Every week up until ACL officially lands in Zilker Park in October, we’re bringing you a closer look at some of the awesome artists in the lineup. We’ve partnered with some of the best music writers in the industry from Austin and beyond to profile the range of talented musicians headed our way — from big-name headliners to buzzworthy up-and-comers. This week’s feature comes from Live Music Blog’s John Stephens.
Imagine a man sitting alone at a corner table in a dimly lit bar, sipping what could be a thick amber cocktail through a twisty-straw, slumped there in a straight jacket and openly referring to the evening as casual. Maybe this exact scene hasn’t happened to him, but for the heartily obtuse Josh Tillman, lead man for Father John Misty, this scene isn’t very farfetched.
Anyway, a 3 a.m., LSD-induced karaoke performance of R’s Kelly’s “I Believe I Can Fly” can serve as an actual depiction of the all-observational Tillman, whose knack for divulging the jutting truths about human emotion through lyricism and melody is remarkably acute. I’m not trying to say he’s the new Freud, lounging in some castle-like compound whilst reading and writing volumes of analytical psychology. Tillman rolls with a different system, which sometimes includes hurtling south down the west coast, alone in a van with a giant supply of magical mushrooms and a slew of dark, hilarious and loveable ideas.
These ideas, which in May of 2012 revealed themselves as songs on the band’s debut album, Fear Fun, are exactly what make Tillman such an artistic force – they reflect a plain-spoken characterization of humanity, whether that reflection involves activity amongst others (as in the son at his father’s funeral in “Only Son of the Ladies Man,” who finds himself amidst “troubled hearts” and “lonesome daughters”) or the simplicities of isolation (see/hear “Every Man Needs a Companion,” where the author immediately admits his longing for “someone to turn his thoughts to”).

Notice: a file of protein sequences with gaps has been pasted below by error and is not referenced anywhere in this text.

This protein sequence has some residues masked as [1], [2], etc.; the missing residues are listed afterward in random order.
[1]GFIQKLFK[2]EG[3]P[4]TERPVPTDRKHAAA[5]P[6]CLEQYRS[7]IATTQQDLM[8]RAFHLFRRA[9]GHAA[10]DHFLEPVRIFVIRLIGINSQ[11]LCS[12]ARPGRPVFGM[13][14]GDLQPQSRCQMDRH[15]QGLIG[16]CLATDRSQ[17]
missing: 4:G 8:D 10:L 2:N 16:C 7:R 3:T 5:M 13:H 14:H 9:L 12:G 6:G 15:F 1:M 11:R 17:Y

This sort of song-writing can only be the product of dedicated traveling and traversing, and not just the freeway type of traveling, but the inner, introspective route as well. Indeed, Tillman has proven himself to be a master and commander of this kind of metaphysical ship, and with his fellow beauty-conspirators of Father John Misty, every audience who sees them perform is lucky enough to become a part of the ride.
So what can you expect from the live show? I can only tell you from my own experience, and although it was only a single show at One Eyed Jacks in New Orleans, it’s a show that I hardly go a day without thinking about. It’s as though I’m trapped inside of that venue, which is certainly something to celebrate, like some joyous and spine-grasping moebius trip. As a humble onlooker, it’s clear the band has a stellar tightness that triumphantly generates a show with actual meaning, an artistic portrayal of time and effort and the process of poetics.
Riddled with desire, humor, mischief, sex and drugs, Tillman’s lyrics, surrounded by a euphoric array of instrumental cohesion, tend to spill like a curious river flooding into the ecstatic crowd, such as when he croons to the audience the guilty lyrics of ‘Now I’m Learning to Love the War,’ – “Let’s just call this what it is/ the jealous side of mankind’s death wish/ when it’s my time to go/ gonna leave behind things that won’t decompose.” To put it simply, Father John Misty provides creative substance and a hella fun party, and their act at ACL is sure to bring just that. And not only is the spacey, alt-country rock-and-roll a divine musical event, Tillman’s outer-world aficionado dance moves are pretty damn inspiring – at least, you’ll want to groove your own ass off, too.